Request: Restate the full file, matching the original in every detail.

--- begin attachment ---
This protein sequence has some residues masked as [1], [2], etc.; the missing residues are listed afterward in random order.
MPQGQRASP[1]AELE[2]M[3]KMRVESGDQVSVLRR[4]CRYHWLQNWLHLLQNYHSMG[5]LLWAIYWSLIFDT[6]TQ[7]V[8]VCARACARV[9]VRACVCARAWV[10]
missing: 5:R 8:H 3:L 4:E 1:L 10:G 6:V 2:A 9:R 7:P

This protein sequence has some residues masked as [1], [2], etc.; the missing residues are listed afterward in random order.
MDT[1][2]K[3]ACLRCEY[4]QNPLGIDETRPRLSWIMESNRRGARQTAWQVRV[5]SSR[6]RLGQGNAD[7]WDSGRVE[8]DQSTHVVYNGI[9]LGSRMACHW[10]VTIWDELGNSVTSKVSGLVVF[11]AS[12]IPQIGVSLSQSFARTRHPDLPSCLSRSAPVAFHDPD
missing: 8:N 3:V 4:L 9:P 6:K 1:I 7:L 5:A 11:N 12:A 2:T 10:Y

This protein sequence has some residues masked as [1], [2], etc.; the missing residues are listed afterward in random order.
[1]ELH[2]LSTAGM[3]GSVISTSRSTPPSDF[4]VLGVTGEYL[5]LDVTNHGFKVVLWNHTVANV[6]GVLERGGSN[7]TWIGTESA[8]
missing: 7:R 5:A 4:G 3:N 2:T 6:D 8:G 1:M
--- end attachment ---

This protein sequence has some residues masked as [1], [2], etc.; the missing residues are listed afterward in random order.
MPQGQRASP[1]AELE[2]M[3]KMRVESGDQVSVLRR[4]CRYHWLQNWLHLLQNYHSMG[5]LLWAIYWSLIFDT[6]TQ[7]V[8]VCARACARV[9]VRACVCARAWV[10]
missing: 5:R 8:H 3:L 4:E 1:L 10:G 6:V 2:A 9:R 7:P

This protein sequence has some residues masked as [1], [2], etc.; the missing residues are listed afterward in random order.
MDT[1][2]K[3]ACLRCEY[4]QNPLGIDETRPRLSWIMESNRRGARQTAWQVRV[5]SSR[6]RLGQGNAD[7]WDSGRVE[8]DQSTHVVYNGI[9]LGSRMACHW[10]VTIWDELGNSVTSKVSGLVVF[11]AS[12]IPQIGVSLSQSFARTRHPDLPSCLSRSAPVAFHDPD
missing: 8:N 3:V 4:L 9:P 6:K 1:I 7:L 5:A 11:N 12:A 2:T 10:Y

This protein sequence has some residues masked as [1], [2], etc.; the missing residues are listed afterward in random order.
[1]ELH[2]LSTAGM[3]GSVISTSRSTPPSDF[4]VLGVTGEYL[5]LDVTNHGFKVVLWNHTVANV[6]GVLERGGSN[7]TWIGTESA[8]
missing: 7:R 5:A 4:G 3:N 2:T 6:D 8:G 1:M